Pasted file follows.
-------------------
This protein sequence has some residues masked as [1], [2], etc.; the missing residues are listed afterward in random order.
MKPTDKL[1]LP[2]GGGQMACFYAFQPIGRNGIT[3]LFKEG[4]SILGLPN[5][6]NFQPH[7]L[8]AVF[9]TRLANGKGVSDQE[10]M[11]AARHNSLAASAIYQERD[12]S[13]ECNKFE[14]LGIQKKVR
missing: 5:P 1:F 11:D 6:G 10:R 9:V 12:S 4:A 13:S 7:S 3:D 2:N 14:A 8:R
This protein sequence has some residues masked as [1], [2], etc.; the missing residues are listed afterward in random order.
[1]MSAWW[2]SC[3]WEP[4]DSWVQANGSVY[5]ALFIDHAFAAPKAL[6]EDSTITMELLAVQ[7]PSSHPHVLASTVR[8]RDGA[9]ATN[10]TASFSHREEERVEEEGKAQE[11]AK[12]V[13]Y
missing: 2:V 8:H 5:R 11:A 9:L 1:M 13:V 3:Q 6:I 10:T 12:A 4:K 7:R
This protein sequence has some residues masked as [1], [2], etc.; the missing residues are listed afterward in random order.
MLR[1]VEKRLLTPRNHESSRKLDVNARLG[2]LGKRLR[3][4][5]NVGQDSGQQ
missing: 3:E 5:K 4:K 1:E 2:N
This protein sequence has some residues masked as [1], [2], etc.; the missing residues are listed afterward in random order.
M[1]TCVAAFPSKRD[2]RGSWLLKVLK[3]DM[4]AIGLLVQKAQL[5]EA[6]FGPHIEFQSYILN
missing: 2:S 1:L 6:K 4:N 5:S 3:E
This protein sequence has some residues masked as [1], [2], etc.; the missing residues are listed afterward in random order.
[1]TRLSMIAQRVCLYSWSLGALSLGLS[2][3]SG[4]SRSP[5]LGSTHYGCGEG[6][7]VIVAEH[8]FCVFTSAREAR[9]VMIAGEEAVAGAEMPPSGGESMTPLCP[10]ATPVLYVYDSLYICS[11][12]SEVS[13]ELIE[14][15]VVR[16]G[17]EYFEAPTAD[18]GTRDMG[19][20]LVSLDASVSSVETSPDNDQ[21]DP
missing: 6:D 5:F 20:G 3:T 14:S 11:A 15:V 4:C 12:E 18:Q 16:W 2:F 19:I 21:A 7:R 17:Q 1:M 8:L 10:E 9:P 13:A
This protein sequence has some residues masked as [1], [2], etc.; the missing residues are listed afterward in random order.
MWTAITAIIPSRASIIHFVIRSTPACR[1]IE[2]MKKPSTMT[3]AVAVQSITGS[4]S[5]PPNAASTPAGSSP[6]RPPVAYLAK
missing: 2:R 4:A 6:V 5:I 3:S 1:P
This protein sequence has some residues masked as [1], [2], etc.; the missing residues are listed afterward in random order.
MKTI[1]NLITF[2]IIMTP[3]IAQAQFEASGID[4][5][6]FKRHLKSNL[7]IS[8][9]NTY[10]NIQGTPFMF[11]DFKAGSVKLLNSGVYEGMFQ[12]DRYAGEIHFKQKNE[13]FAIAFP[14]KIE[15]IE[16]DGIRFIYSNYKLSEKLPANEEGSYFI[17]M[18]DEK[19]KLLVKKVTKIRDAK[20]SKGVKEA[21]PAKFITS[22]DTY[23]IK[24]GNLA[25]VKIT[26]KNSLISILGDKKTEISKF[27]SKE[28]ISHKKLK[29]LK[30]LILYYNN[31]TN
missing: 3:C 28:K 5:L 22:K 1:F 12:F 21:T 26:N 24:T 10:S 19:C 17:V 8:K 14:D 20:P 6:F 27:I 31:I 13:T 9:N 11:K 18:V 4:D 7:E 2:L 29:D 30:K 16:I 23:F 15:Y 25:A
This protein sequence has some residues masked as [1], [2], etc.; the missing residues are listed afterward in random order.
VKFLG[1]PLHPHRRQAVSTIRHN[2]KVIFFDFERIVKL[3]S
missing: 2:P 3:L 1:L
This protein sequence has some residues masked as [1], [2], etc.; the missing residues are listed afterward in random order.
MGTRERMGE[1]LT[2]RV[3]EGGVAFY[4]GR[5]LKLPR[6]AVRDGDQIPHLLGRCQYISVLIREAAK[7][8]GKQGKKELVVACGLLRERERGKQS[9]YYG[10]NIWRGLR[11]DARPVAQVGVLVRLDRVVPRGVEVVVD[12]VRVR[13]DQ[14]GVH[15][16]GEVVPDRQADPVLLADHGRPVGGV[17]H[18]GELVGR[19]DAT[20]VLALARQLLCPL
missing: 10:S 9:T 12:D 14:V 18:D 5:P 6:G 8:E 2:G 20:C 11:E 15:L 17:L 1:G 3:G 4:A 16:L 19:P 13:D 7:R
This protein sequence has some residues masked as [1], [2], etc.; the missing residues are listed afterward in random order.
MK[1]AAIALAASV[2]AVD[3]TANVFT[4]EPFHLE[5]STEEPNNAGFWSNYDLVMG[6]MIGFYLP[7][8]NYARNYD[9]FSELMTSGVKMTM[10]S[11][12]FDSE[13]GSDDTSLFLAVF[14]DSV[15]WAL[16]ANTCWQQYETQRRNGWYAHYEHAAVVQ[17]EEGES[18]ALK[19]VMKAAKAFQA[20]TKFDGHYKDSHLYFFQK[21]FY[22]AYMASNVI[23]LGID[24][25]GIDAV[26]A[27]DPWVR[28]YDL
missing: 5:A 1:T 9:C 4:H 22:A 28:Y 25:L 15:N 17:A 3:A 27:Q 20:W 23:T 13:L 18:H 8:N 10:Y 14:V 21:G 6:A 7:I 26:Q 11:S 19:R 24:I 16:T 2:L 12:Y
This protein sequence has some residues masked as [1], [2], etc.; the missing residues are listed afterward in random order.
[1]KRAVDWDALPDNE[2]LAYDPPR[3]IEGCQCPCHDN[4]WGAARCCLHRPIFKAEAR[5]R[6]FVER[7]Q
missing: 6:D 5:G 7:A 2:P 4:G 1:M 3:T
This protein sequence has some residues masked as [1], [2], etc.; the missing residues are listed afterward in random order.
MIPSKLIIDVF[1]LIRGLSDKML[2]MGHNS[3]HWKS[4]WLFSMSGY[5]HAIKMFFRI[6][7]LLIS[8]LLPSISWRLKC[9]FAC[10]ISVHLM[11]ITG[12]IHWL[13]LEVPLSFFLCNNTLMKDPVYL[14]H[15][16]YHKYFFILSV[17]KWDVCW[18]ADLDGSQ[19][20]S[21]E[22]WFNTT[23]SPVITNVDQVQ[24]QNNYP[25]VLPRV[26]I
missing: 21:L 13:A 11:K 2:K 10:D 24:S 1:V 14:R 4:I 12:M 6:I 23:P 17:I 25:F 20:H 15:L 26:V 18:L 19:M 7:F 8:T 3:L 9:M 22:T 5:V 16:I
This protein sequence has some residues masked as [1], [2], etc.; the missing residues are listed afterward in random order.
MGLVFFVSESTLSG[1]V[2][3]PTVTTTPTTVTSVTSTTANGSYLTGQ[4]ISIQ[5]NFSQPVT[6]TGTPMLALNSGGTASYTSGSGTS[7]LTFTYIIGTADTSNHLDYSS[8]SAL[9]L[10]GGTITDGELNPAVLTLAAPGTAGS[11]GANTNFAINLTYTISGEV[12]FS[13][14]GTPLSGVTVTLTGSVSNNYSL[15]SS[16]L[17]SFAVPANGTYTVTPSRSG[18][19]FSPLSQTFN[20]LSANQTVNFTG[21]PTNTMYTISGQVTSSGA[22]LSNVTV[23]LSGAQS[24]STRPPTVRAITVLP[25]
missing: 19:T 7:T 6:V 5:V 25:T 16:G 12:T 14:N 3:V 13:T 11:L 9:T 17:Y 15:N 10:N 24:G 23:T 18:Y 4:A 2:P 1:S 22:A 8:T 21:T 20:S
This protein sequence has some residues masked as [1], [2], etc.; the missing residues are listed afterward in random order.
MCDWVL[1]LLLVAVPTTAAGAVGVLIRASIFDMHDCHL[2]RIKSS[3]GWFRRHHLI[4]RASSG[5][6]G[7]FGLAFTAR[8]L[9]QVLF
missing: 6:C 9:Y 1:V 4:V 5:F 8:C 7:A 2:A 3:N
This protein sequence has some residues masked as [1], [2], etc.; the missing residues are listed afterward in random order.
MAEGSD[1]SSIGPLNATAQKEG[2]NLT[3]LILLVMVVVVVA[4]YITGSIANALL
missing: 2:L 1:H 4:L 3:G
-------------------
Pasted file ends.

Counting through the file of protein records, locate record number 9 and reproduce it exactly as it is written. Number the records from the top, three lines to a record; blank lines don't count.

This protein sequence has some residues masked as [1], [2], etc.; the missing residues are listed afterward in random order.
MGTRERMGE[1]LT[2]RV[3]EGGVAFY[4]GR[5]LKLPR[6]AVRDGDQIPHLLGRCQYISVLIREAAK[7][8]GKQGKKELVVACGLLRERERGKQS[9]YYG[10]NIWRGLR[11]DARPVAQVGVLVRLDRVVPRGVEVVVD[12]VRVR[13]DQ[14]GVH[15][16]GEVVPDRQADPVLLADHGRPVGGV[17]H[18]GELVGR[19]DAT[20]VLALARQLLCPL
missing: 10:S 9:T 12:D 14:V 18:D 5:P 6:G 8:E 2:G 20:C 11:E 15:L 17:L 1:G 3:G 4:A 16:L 19:P 13:D 7:R